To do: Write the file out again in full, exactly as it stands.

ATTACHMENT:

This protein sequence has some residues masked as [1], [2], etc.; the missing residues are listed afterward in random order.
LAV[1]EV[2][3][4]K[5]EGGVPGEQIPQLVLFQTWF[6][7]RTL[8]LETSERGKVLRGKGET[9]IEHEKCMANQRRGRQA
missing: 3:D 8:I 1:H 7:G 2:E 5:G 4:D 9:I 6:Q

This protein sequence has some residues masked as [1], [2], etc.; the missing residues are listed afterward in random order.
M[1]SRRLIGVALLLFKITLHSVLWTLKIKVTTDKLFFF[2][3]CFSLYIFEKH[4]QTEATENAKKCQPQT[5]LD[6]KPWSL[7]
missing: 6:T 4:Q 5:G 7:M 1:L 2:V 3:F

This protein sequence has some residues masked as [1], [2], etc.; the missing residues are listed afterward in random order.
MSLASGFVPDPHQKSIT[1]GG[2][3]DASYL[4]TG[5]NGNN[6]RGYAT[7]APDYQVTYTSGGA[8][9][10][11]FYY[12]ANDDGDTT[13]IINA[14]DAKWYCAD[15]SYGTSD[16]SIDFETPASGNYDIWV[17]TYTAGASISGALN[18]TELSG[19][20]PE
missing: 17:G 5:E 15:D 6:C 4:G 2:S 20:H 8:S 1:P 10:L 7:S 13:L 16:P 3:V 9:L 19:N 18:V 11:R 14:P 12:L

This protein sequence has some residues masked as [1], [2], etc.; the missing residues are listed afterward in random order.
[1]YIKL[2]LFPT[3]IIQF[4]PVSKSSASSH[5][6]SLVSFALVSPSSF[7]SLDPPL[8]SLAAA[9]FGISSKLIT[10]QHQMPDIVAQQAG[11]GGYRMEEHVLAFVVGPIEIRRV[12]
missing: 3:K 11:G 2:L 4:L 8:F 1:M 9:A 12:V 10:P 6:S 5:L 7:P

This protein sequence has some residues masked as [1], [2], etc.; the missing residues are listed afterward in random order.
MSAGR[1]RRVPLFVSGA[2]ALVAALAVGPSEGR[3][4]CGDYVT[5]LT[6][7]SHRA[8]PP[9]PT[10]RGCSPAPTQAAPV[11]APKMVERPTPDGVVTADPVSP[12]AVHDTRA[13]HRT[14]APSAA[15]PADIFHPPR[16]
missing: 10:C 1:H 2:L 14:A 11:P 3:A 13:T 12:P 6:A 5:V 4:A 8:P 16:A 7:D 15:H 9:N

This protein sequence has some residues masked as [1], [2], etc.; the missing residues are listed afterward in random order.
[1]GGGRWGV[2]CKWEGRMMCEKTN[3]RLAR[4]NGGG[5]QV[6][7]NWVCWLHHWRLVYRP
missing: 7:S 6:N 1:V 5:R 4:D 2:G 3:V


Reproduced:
This protein sequence has some residues masked as [1], [2], etc.; the missing residues are listed afterward in random order.
LAV[1]EV[2][3][4]K[5]EGGVPGEQIPQLVLFQTWF[6][7]RTL[8]LETSERGKVLRGKGET[9]IEHEKCMANQRRGRQA
missing: 3:D 8:I 1:H 7:G 2:E 5:G 4:D 9:I 6:Q

This protein sequence has some residues masked as [1], [2], etc.; the missing residues are listed afterward in random order.
M[1]SRRLIGVALLLFKITLHSVLWTLKIKVTTDKLFFF[2][3]CFSLYIFEKH[4]QTEATENAKKCQPQT[5]LD[6]KPWSL[7]
missing: 6:T 4:Q 5:G 7:M 1:L 2:V 3:F

This protein sequence has some residues masked as [1], [2], etc.; the missing residues are listed afterward in random order.
MSLASGFVPDPHQKSIT[1]GG[2][3]DASYL[4]TG[5]NGNN[6]RGYAT[7]APDYQVTYTSGGA[8][9][10][11]FYY[12]ANDDGDTT[13]IINA[14]DAKWYCAD[15]SYGTSD[16]SIDFETPASGNYDIWV[17]TYTAGASISGALN[18]TELSG[19][20]PE
missing: 17:G 5:E 15:D 6:C 4:G 2:S 20:H 8:S 1:P 10:L 7:S 13:L 16:P 3:V 9:L 19:N 18:V 11:R 14:P 12:L

This protein sequence has some residues masked as [1], [2], etc.; the missing residues are listed afterward in random order.
[1]YIKL[2]LFPT[3]IIQF[4]PVSKSSASSH[5][6]SLVSFALVSPSSF[7]SLDPPL[8]SLAAA[9]FGISSKLIT[10]QHQMPDIVAQQAG[11]GGYRMEEHVLAFVVGPIEIRRV[12]
missing: 3:K 11:G 2:L 4:L 8:F 1:M 9:A 12:V 10:P 6:S 5:L 7:P

This protein sequence has some residues masked as [1], [2], etc.; the missing residues are listed afterward in random order.
MSAGR[1]RRVPLFVSGA[2]ALVAALAVGPSEGR[3][4]CGDYVT[5]LT[6][7]SHRA[8]PP[9]PT[10]RGCSPAPTQAAPV[11]APKMVERPTPDGVVTADPVSP[12]AVHDTRA[13]HRT[14]APSAA[15]PADIFHPPR[16]
missing: 10:C 1:H 2:L 14:A 11:P 3:A 13:T 12:P 6:A 5:V 4:A 8:P 16:A 7:D 15:H 9:N

This protein sequence has some residues masked as [1], [2], etc.; the missing residues are listed afterward in random order.
[1]GGGRWGV[2]CKWEGRMMCEKTN[3]RLAR[4]NGGG[5]QV[6][7]NWVCWLHHWRLVYRP
missing: 7:S 6:N 1:V 5:R 4:D 2:G 3:V